1920′s Blues


ARTISTSONGALBUM
Bukka WhiteI Am In The Heavenly WayBukka White: The Vintage Recordings 1930-1940
Bukka WhiteThe Panama LimitedBukka White: The Vintage Recordings 1930-1940
Bukka WhiteSic 'Em Dogs OnBukka White: The Vintage Recordings 1930-1940
Freddie SpruellMilk Cow BluesMississippi Blues Vol.2 1926-1935
Freddie SpruellMuddy Water BluesMississippi Blues Vol.2 1926-1935
Freddie Spruell4A HighwayMississippi Blues Vol.2 1926-1935
Lucious Curtis & Willie FordHigh Lonesome HillMississippi - the Blues Lineage
Lucious Curtis & Willie FordTimes Is Getting HardDeep River Of Song - Mississippi: Saints & Sinners
Lucious Curtis & Willie FordFarmin' Man BluesMississippi River Blues: Library Of Congress Field Recordings Vol. 1
Bukka WhiteWhen Can I Change My ClothesBukka White: The Vintage Recordings 1930-1940
Bukka WhitePinebluff ArkansasBukka White: The Vintage Recordings 1930-1940
Bukka WhiteShake 'Em On DownBukka White: The Vintage Recordings 1930-1940
Lucious Curtis & Willie FordMississippi River BluesMississippi River Blues: Library Of Congress Field Recordings Vol. 1
Lucious Curtis & Willie FordLonesome Highway BluesMississippi River Blues: Library Of Congress Field Recordings Vol. 1
Freddie SpruellTom Cat BluesThe Paramount Masters
Freddie SpruellLow-Down Mississippi Bottom ManThe Paramount Masters
Lucious Curtis & Willie FordPaydayMississippi - the Blues Lineage
Lucious Curtis & Willie FordStagolee Alan Lomax: Blues Songbook
Kid BaileyRowdy BluesMasters of the Delta Blues: Friends of Charlie Patton
Kid BaileyMississippi Bottom BluesScreamin' & Hollerin' The Blues
Willie BrownFuture BluesScreamin' & Hollerin' The Blues
Willie BrownM&O BluesBlues Images Vol. 3
Willie BrownMake Me A Pallet On The FloorScreamin' & Hollerin' The Blues
Freddie Spruell Mr. Freddie's Kokomo BluesMississippi Blues Vol.2 1926-1935
Freddie Spruell Let's Go RidingMississippi Blues Vol.2 1926-1935
Bukka WhiteSleepy Man BluesBukka White: The Vintage Recordings 1930-1940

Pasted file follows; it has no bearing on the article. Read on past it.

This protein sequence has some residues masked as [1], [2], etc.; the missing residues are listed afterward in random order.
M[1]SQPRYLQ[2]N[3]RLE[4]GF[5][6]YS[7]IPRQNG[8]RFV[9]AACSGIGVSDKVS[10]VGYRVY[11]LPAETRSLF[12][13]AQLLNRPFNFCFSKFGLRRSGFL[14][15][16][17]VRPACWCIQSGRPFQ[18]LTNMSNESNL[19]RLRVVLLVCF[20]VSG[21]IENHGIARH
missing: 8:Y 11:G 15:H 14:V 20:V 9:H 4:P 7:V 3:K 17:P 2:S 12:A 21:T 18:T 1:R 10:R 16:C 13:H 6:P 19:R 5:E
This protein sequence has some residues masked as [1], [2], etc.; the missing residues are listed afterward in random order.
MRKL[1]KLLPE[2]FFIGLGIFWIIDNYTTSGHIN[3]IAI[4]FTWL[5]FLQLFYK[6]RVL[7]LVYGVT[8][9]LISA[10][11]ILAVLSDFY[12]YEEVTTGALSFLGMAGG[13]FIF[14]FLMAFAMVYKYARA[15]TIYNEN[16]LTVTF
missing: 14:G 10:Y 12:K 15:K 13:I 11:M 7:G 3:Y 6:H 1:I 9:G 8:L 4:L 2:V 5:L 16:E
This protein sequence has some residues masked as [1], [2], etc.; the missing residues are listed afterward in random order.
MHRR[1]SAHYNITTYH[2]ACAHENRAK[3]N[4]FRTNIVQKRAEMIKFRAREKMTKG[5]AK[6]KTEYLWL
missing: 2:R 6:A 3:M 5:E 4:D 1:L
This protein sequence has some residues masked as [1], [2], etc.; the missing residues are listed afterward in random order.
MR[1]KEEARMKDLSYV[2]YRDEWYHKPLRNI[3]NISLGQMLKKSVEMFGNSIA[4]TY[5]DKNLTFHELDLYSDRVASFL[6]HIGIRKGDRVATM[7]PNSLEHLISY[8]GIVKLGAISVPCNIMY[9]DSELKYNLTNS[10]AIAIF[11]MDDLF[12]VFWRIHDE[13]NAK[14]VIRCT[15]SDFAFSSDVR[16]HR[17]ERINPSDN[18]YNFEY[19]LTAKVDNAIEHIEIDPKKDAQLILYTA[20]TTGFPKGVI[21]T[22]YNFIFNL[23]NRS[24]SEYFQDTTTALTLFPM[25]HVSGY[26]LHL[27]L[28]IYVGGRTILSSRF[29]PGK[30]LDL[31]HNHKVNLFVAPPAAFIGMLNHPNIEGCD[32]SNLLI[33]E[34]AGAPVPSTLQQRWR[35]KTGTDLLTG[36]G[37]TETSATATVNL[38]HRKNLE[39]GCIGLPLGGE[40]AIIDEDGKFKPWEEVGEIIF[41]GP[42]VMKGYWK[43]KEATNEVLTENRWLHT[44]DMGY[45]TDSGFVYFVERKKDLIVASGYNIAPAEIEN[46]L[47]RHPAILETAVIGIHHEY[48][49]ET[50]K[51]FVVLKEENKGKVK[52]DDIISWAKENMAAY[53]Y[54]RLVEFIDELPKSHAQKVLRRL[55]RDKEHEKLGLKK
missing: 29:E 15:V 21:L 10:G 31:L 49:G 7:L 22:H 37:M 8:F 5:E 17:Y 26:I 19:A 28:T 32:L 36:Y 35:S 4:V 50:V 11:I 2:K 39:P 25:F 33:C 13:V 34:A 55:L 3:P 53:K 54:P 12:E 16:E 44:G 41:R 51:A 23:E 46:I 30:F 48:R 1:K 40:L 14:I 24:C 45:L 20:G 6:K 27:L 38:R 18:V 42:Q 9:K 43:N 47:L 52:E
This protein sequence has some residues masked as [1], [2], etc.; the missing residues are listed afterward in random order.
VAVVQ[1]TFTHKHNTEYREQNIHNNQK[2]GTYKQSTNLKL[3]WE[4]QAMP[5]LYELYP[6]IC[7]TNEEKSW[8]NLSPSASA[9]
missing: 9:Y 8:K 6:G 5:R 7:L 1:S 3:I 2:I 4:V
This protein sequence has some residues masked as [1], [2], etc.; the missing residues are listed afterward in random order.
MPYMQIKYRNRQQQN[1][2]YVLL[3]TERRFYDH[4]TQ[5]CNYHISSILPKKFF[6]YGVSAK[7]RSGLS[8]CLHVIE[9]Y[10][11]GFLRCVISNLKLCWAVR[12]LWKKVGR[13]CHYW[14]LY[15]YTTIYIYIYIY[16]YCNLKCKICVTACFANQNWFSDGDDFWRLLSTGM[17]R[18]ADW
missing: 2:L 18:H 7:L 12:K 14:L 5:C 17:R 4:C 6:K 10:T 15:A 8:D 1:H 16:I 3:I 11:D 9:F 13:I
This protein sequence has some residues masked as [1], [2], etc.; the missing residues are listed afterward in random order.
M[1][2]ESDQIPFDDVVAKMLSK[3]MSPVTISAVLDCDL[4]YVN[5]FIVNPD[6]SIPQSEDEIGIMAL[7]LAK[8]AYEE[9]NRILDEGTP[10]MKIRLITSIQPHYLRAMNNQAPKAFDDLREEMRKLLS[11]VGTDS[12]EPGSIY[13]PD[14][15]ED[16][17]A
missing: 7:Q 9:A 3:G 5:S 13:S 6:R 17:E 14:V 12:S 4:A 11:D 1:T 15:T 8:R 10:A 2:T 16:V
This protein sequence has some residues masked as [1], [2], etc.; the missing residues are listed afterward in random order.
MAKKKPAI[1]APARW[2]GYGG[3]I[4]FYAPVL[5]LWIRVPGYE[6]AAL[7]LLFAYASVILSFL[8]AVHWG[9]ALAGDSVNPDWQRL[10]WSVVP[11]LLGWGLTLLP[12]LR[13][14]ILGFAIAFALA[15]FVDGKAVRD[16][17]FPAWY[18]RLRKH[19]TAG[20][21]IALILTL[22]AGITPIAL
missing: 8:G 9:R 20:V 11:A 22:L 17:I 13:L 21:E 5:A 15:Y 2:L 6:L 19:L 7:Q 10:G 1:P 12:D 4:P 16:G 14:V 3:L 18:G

Bukka WhiteParchman Farm BluesBukka White: The Vintage Recordings 1930-1940
Bukka WhiteFixin' To Die BluesBukka White: The Vintage Recordings 1930-1940
Willie FordPaydayMississippi River Blues: Library Of Congress Field Recordings Vol. 1
Lucious Curtis & Willie FordStagolee Mississippi River Blues: Library Of Congress Field Recordings Vol. 1
Willie FordSanta Field BluesMississippi River Blues: Library Of Congress Field Recordings Vol. 1
Bukka WhiteAberdeen Mississippi BluesBukka White: The Vintage Recordings 1930-1940
Bukka WhiteBukka's Jitterbug SwingBukka White: The Vintage Recordings 1930-1940

Show Notes:

TBukka Whiteoday's show is the third in a series of shows devoted to great early Mississippi blues artists, most little remembered today. Mississippi produced some of the most powerful blues singers and guitarists of the 1920's and 1930's although one could say that the intense interest in Mississippi has taken the spotlight away from other regions that have equally notable blues traditions. In the past I've devoted shows to Charlie Patton, Son House and Robert Johnson but I realized that there was still several major figures I hadn't featured in depth like Bukka White, Skip James, Sam Collins and Mississippi John Hurt. I'll be spotlighting these artists alongside several fine lesser known Mississippi artists. At a later date I'll be spotlighting the rediscovery records by some of these artists. Today's shows spans the years 1926 through 1941 featuring records by Bukka White, Freddie Spruell, Lucious Curtis and partner Willie Ford, Willie Brown and Kid Bailey.